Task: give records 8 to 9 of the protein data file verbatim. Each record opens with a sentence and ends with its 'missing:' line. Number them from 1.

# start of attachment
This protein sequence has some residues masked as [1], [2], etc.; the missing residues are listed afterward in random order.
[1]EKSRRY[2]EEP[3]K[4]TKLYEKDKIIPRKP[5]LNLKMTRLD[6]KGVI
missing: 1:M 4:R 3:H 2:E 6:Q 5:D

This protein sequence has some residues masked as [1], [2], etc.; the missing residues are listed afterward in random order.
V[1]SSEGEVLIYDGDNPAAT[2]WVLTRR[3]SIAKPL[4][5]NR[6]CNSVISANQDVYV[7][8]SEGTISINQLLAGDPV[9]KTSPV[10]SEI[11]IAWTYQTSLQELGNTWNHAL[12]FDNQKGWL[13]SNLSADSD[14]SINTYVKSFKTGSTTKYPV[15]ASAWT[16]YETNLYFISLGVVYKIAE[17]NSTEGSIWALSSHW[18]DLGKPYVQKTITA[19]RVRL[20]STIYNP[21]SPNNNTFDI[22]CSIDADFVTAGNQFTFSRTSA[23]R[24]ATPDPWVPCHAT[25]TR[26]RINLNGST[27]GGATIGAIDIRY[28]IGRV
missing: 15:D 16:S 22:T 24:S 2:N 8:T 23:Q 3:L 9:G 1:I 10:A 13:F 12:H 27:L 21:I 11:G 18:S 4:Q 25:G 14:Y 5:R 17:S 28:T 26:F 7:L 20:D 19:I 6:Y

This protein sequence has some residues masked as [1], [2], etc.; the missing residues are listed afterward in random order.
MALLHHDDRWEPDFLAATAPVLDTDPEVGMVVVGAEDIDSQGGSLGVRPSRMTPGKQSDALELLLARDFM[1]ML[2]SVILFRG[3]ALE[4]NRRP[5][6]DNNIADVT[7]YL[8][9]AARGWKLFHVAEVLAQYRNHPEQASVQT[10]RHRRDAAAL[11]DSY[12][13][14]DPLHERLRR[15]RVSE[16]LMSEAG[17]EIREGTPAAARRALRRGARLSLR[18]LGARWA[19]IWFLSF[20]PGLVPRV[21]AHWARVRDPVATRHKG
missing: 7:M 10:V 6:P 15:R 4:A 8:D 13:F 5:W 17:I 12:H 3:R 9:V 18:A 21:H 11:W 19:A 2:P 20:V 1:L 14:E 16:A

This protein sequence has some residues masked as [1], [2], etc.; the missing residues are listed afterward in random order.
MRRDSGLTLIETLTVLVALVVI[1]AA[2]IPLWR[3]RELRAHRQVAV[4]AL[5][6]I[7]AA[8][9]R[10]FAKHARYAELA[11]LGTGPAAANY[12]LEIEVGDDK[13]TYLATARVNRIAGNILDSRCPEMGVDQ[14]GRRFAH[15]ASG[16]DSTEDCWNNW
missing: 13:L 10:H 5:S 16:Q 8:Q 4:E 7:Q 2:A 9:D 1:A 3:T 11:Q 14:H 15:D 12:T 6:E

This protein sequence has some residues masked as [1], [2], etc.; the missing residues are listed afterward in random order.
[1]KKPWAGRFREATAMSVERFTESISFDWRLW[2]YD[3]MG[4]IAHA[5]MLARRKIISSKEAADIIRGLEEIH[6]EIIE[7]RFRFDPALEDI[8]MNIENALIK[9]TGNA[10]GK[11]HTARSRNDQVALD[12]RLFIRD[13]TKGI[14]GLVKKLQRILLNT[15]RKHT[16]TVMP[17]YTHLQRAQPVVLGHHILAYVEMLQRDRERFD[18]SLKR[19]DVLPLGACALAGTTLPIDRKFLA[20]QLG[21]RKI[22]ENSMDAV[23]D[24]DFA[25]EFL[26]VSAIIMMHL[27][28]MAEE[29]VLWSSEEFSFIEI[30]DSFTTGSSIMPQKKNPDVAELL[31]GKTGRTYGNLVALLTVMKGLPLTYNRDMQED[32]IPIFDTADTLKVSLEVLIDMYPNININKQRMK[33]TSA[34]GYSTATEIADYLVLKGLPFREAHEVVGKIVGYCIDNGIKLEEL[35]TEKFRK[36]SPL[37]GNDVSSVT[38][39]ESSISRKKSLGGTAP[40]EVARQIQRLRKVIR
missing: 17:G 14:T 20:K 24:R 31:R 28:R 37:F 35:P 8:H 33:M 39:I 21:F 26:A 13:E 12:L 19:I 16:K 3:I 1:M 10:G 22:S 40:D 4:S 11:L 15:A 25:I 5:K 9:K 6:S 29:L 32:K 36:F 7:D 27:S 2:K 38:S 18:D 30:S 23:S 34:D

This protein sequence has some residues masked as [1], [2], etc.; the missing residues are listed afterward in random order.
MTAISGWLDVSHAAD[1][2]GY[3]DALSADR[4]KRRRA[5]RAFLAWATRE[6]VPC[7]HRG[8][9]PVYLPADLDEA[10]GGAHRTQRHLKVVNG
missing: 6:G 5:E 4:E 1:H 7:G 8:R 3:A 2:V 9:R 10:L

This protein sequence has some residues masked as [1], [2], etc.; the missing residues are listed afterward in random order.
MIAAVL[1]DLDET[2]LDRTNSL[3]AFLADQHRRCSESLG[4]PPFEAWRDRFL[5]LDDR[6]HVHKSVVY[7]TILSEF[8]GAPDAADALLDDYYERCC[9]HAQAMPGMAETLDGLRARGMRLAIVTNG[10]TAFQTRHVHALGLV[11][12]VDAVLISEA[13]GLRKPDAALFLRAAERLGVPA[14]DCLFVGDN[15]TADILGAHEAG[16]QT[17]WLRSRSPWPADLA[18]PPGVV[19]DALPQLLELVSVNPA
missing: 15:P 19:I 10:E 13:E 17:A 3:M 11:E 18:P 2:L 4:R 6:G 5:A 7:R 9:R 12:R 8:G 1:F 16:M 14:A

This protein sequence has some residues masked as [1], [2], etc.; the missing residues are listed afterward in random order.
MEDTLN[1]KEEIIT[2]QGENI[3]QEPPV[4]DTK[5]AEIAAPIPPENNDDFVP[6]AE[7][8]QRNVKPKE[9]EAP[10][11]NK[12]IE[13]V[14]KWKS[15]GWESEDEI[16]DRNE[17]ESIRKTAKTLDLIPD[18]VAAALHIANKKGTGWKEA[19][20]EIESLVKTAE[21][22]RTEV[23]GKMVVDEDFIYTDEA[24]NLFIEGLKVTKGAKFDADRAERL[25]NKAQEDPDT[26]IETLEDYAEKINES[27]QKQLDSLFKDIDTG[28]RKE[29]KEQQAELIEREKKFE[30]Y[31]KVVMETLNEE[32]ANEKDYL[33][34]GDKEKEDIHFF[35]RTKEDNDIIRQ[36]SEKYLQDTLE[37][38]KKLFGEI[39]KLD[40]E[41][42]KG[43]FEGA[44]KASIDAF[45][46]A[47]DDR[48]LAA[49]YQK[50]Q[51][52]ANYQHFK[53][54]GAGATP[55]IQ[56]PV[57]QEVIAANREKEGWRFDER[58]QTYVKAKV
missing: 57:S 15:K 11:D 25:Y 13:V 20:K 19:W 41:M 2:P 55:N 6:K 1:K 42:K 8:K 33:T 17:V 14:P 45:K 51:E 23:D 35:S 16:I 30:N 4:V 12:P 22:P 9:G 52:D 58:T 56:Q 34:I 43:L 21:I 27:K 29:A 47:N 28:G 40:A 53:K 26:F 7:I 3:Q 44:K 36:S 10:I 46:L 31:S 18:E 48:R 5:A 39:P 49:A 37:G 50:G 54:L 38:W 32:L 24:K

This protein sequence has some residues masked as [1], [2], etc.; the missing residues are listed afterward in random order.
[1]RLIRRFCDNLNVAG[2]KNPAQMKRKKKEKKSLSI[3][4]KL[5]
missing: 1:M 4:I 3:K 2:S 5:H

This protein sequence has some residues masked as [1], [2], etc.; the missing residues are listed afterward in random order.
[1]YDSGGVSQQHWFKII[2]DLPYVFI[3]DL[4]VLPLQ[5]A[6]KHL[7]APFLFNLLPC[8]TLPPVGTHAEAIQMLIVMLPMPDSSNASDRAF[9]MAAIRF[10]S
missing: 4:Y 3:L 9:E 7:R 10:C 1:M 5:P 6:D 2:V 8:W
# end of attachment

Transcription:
This protein sequence has some residues masked as [1], [2], etc.; the missing residues are listed afterward in random order.
MEDTLN[1]KEEIIT[2]QGENI[3]QEPPV[4]DTK[5]AEIAAPIPPENNDDFVP[6]AE[7][8]QRNVKPKE[9]EAP[10][11]NK[12]IE[13]V[14]KWKS[15]GWESEDEI[16]DRNE[17]ESIRKTAKTLDLIPD[18]VAAALHIANKKGTGWKEA[19][20]EIESLVKTAE[21][22]RTEV[23]GKMVVDEDFIYTDEA[24]NLFIEGLKVTKGAKFDADRAERL[25]NKAQEDPDT[26]IETLEDYAEKINES[27]QKQLDSLFKDIDTG[28]RKE[29]KEQQAELIEREKKFE[30]Y[31]KVVMETLNEE[32]ANEKDYL[33][34]GDKEKEDIHFF[35]RTKEDNDIIRQ[36]SEKYLQDTLE[37][38]KKLFGEI[39]KLD[40]E[41][42]KG[43]FEGA[44]KASIDAF[45][46]A[47]DDR[48]LAA[49]YQK[50]Q[51][52]ANYQHFK[53][54]GAGATP[55]IQ[56]PV[57]QEVIAANREKEGWRFDER[58]QTYVKAKV
missing: 57:S 15:K 11:D 25:Y 13:V 20:K 19:W 41:M 2:P 55:N 6:K 1:K 42:K 8:K 33:T 17:V 14:P 45:K 51:E 23:D 35:S 16:I 30:N 4:V 12:P 22:P 9:G 52:D 58:T 56:Q 34:I 43:L 21:I 27:K 29:A 47:N 28:G 40:A 53:K 26:F 7:I 3:Q 44:K 36:S 10:I 46:L 31:S 18:E 48:R 5:A 39:P 49:A 37:G 50:G 54:L 38:W 32:L 24:K

This protein sequence has some residues masked as [1], [2], etc.; the missing residues are listed afterward in random order.
[1]RLIRRFCDNLNVAG[2]KNPAQMKRKKKEKKSLSI[3][4]KL[5]
missing: 1:M 4:I 3:K 2:S 5:H